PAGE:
From an article in Australia but just as relevant to businesses in the U.S. http://www.startupsmart.com.au/management/managing-people/2011-05-30/keeping-the-peace.html?displaypage=start
Top tips for resolving disputes
Write it down: from day one, you need everything documented. That means shareholder agreements, employment conditions and terms and conditions with suppliers and clients. Documentation is not only vital for resolving disputes, it can also nip them in the bud early on.
Have a clear business plan: having a comprehensive business plan can help minimise disputes. If you have a clear vision of what your business is, who you want to deal with and how you will cope with setbacks, it’s less likely that a disagreement will knock you off course.
Keep communication open: don’t cut all ties with a business that has wronged you, as tempting as it may be. “It’s better to get 50% out of them than nothing,” says Porter. “Keep talking in order to get what you can and then never deal with them again.”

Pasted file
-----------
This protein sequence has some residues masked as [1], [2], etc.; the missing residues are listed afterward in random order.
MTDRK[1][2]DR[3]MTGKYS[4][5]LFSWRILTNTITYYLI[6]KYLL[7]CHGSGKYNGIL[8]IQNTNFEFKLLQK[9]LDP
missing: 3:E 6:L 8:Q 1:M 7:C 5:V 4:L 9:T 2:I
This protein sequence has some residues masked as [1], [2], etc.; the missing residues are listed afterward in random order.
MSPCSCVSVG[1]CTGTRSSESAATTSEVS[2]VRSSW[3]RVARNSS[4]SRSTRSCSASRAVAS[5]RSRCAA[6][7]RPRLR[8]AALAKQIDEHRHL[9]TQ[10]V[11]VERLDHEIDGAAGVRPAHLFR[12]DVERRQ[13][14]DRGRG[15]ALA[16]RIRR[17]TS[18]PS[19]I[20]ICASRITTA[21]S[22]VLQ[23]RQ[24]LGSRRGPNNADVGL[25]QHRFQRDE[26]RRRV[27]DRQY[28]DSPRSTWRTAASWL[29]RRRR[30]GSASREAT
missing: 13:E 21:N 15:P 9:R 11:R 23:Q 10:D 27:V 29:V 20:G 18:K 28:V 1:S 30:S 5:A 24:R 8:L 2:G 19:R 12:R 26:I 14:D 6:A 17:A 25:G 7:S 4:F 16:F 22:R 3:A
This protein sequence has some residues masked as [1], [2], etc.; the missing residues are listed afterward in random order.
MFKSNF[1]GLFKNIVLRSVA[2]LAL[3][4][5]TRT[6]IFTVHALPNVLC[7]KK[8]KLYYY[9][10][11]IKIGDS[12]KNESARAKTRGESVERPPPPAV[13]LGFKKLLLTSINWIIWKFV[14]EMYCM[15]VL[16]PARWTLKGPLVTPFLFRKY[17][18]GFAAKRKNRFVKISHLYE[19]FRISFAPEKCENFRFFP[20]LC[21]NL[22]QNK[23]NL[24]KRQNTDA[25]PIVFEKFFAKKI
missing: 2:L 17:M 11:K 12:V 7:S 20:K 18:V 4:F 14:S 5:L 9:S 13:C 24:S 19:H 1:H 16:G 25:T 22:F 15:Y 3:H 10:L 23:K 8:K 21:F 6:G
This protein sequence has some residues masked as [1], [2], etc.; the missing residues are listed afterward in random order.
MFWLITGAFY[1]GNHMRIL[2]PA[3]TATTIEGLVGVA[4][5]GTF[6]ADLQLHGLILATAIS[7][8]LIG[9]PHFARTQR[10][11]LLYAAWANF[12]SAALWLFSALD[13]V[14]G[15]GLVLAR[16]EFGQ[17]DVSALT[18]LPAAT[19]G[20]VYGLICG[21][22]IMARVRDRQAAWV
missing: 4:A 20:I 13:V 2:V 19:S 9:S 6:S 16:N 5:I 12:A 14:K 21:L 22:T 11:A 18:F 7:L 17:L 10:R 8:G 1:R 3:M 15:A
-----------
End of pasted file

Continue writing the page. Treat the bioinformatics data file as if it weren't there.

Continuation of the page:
Get a third party involved: a court clerk can act as a third party mediator, if needed [NOTE - not typically so in the U.S.]. If not, any independent person agreed by the warring factions can help take the heat out of the situation.
Don’t rush to the lawyers: as tempting as it is to splash out on legal help, it’s not always the best option. Once you start paying legal fees, you feel compelled to recoup this money, potentially pushing your further into an unwinnable case.
Is it worth it? It’s natural to want justice if you’ve been done over by a supplier or client. But it’s vital to weigh up the cost of the dispute versus the cost of pursuing it. If the time and money involved in the latter is higher than the former, consider chalking it up as a bad experience and move on. Just make sure you never deal with them again